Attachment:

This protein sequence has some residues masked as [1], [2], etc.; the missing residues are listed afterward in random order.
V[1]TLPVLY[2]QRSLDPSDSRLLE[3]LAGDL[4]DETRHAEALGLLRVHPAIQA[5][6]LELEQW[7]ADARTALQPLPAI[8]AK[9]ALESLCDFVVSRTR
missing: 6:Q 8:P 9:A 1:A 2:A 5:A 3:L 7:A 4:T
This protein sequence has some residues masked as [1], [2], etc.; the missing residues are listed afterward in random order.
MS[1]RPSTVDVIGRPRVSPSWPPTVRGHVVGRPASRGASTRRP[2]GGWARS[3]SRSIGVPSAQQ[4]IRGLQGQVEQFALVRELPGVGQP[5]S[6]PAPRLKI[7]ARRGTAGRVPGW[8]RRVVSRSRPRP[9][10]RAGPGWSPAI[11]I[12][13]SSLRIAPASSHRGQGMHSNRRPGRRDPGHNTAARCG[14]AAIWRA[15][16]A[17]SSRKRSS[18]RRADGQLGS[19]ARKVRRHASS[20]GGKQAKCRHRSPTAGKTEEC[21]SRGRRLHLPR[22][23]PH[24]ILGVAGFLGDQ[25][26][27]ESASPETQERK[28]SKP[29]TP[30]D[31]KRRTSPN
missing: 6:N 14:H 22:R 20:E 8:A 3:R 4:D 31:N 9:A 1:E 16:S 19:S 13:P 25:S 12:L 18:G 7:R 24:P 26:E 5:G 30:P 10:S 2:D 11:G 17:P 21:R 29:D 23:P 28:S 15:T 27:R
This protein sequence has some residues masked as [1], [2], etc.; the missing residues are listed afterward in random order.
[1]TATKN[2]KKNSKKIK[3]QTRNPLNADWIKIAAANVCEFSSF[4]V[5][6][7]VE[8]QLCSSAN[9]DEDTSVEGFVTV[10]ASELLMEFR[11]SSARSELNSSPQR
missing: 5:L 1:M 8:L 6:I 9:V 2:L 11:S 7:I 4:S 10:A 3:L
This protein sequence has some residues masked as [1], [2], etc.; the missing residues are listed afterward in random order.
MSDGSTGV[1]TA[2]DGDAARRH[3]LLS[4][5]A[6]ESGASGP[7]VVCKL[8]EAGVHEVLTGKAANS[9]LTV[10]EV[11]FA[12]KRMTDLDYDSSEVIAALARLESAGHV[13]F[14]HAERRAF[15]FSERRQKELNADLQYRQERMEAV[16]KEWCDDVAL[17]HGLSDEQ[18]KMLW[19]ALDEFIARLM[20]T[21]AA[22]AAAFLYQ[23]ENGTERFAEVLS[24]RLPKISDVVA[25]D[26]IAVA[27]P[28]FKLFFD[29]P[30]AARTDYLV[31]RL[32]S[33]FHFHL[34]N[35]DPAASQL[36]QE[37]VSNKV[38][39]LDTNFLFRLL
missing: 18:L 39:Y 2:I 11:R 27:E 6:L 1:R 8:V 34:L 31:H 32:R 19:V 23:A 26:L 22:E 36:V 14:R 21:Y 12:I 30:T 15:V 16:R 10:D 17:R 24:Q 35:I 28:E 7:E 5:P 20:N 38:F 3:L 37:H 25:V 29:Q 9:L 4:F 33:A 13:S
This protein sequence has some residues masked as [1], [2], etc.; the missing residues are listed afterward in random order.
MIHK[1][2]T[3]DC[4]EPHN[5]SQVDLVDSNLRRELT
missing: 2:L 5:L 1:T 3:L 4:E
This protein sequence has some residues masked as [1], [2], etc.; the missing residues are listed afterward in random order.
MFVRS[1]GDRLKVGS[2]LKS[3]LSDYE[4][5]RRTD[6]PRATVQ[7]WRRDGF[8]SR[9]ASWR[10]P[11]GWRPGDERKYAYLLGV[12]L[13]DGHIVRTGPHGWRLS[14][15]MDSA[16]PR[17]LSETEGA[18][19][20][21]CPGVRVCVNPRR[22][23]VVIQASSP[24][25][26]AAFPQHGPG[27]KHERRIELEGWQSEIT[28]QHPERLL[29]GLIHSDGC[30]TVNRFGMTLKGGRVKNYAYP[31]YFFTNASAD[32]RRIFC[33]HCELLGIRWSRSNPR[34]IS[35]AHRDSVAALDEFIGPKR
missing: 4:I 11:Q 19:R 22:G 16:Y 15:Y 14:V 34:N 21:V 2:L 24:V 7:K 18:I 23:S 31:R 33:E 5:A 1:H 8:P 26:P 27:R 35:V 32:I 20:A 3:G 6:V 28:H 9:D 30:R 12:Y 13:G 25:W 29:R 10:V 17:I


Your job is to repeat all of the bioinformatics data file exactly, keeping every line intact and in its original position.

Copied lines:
This protein sequence has some residues masked as [1], [2], etc.; the missing residues are listed afterward in random order.
V[1]TLPVLY[2]QRSLDPSDSRLLE[3]LAGDL[4]DETRHAEALGLLRVHPAIQA[5][6]LELEQW[7]ADARTALQPLPAI[8]AK[9]ALESLCDFVVSRTR
missing: 6:Q 8:P 9:A 1:A 2:A 5:A 3:L 7:A 4:T
This protein sequence has some residues masked as [1], [2], etc.; the missing residues are listed afterward in random order.
MS[1]RPSTVDVIGRPRVSPSWPPTVRGHVVGRPASRGASTRRP[2]GGWARS[3]SRSIGVPSAQQ[4]IRGLQGQVEQFALVRELPGVGQP[5]S[6]PAPRLKI[7]ARRGTAGRVPGW[8]RRVVSRSRPRP[9][10]RAGPGWSPAI[11]I[12][13]SSLRIAPASSHRGQGMHSNRRPGRRDPGHNTAARCG[14]AAIWRA[15][16]A[17]SSRKRSS[18]RRADGQLGS[19]ARKVRRHASS[20]GGKQAKCRHRSPTAGKTEEC[21]SRGRRLHLPR[22][23]PH[24]ILGVAGFLGDQ[25][26][27]ESASPETQERK[28]SKP[29]TP[30]D[31]KRRTSPN
missing: 6:N 14:H 22:R 20:E 8:A 3:R 4:D 31:N 9:A 1:E 16:S 19:S 13:P 25:S 12:L 18:G 7:R 24:P 26:E 5:G 30:P 10:S 2:D 11:G 17:P 21:R 29:D 23:P 28:S 15:T 27:R
This protein sequence has some residues masked as [1], [2], etc.; the missing residues are listed afterward in random order.
[1]TATKN[2]KKNSKKIK[3]QTRNPLNADWIKIAAANVCEFSSF[4]V[5][6][7]VE[8]QLCSSAN[9]DEDTSVEGFVTV[10]ASELLMEFR[11]SSARSELNSSPQR
missing: 5:L 1:M 8:L 6:I 9:V 2:L 11:S 7:I 4:S 10:A 3:L
This protein sequence has some residues masked as [1], [2], etc.; the missing residues are listed afterward in random order.
MSDGSTGV[1]TA[2]DGDAARRH[3]LLS[4][5]A[6]ESGASGP[7]VVCKL[8]EAGVHEVLTGKAANS[9]LTV[10]EV[11]FA[12]KRMTDLDYDSSEVIAALARLESAGHV[13]F[14]HAERRAF[15]FSERRQKELNADLQYRQERMEAV[16]KEWCDDVAL[17]HGLSDEQ[18]KMLW[19]ALDEFIARLM[20]T[21]AA[22]AAAFLYQ[23]ENGTERFAEVLS[24]RLPKISDVVA[25]D[26]IAVA[27]P[28]FKLFFD[29]P[30]AARTDYLV[31]RL[32]S[33]FHFHL[34]N[35]DPAASQL[36]QE[37]VSNKV[38][39]LDTNFLFRLL
missing: 18:L 39:Y 2:I 11:R 27:E 6:L 1:R 8:V 34:L 31:H 32:R 19:V 23:A 26:L 22:E 36:V 14:R 21:Y 12:I 30:T 15:V 16:R 10:D 17:R 24:Q 35:I 28:E 7:E 5:P 20:N 38:F 3:L 37:H 25:V 29:Q 9:L 4:F 33:A 13:S
This protein sequence has some residues masked as [1], [2], etc.; the missing residues are listed afterward in random order.
MIHK[1][2]T[3]DC[4]EPHN[5]SQVDLVDSNLRRELT
missing: 2:L 5:L 1:T 3:L 4:E
This protein sequence has some residues masked as [1], [2], etc.; the missing residues are listed afterward in random order.
MFVRS[1]GDRLKVGS[2]LKS[3]LSDYE[4][5]RRTD[6]PRATVQ[7]WRRDGF[8]SR[9]ASWR[10]P[11]GWRPGDERKYAYLLGV[12]L[13]DGHIVRTGPHGWRLS[14][15]MDSA[16]PR[17]LSETEGA[18][19][20][21]CPGVRVCVNPRR[22][23]VVIQASSP[24][25][26]AAFPQHGPG[27]KHERRIELEGWQSEIT[28]QHPERLL[29]GLIHSDGC[30]TVNRFGMTLKGGRVKNYAYP[31]YFFTNASAD[32]RRIFC[33]HCELLGIRWSRSNPR[34]IS[35]AHRDSVAALDEFIGPKR
missing: 4:I 11:Q 19:R 22:G 16:Y 15:Y 14:V 34:N 21:V 2:L 24:V 7:K 18:I 23:S 31:R 33:E 5:A 1:H 8:P 26:P 27:R 35:V 32:I 20:A 3:G 6:V 28:H 9:D 30:R 12:Y 13:G 25:W 29:R 10:V 17:I